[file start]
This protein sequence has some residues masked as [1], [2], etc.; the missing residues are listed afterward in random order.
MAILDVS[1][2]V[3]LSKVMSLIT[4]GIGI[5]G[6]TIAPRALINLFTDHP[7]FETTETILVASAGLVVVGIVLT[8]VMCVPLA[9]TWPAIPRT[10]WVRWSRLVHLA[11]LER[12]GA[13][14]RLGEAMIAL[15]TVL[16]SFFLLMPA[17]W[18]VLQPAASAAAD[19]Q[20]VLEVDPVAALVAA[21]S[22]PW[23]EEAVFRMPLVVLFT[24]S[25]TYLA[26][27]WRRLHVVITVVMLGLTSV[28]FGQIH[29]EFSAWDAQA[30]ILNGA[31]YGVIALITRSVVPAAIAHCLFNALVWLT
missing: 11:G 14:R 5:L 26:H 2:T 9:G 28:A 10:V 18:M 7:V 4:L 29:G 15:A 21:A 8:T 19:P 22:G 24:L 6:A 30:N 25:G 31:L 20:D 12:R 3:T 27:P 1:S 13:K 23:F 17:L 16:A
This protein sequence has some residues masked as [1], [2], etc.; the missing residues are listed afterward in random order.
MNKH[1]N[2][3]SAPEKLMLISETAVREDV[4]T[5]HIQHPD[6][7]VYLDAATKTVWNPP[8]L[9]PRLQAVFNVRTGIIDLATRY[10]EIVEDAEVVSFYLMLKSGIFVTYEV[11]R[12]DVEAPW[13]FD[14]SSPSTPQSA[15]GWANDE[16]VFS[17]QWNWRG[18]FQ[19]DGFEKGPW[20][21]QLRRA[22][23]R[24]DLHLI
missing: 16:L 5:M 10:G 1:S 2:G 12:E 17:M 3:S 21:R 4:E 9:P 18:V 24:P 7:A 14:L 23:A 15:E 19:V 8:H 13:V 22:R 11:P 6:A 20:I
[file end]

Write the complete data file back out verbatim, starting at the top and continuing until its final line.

This protein sequence has some residues masked as [1], [2], etc.; the missing residues are listed afterward in random order.
MAILDVS[1][2]V[3]LSKVMSLIT[4]GIGI[5]G[6]TIAPRALINLFTDHP[7]FETTETILVASAGLVVVGIVLT[8]VMCVPLA[9]TWPAIPRT[10]WVRWSRLVHLA[11]LER[12]GA[13][14]RLGEAMIAL[15]TVL[16]SFFLLMPA[17]W[18]VLQPAASAAAD[19]Q[20]VLEVDPVAALVAA[21]S[22]PW[23]EEAVFRMPLVVLFT[24]S[25]TYLA[26][27]WRRLHVVITVVMLGLTSV[28]FGQIH[29]EFSAWDAQA[30]ILNGA[31]YGVIALITRSVVPAAIAHCLFNALVWLT
missing: 11:G 14:R 5:L 26:H 2:T 9:G 28:A 10:V 18:M 7:V 4:L 29:G 15:A 21:A 8:T 19:P 22:G 24:L 6:A 30:N 25:G 31:L 20:D 12:R 3:T 27:P 1:S 13:K 23:F 17:L 16:A
This protein sequence has some residues masked as [1], [2], etc.; the missing residues are listed afterward in random order.
MNKH[1]N[2][3]SAPEKLMLISETAVREDV[4]T[5]HIQHPD[6][7]VYLDAATKTVWNPP[8]L[9]PRLQAVFNVRTGIIDLATRY[10]EIVEDAEVVSFYLMLKSGIFVTYEV[11]R[12]DVEAPW[13]FD[14]SSPSTPQSA[15]GWANDE[16]VFS[17]QWNWRG[18]FQ[19]DGFEKGPW[20][21]QLRRA[22][23]R[24]DLHLI
missing: 16:L 5:M 10:G 1:S 2:G 12:E 17:M 3:S 21:R 4:E 9:P 18:V 24:P 7:A 14:L 23:A 15:E 19:V 8:H 13:V 22:R 11:P 6:A 20:I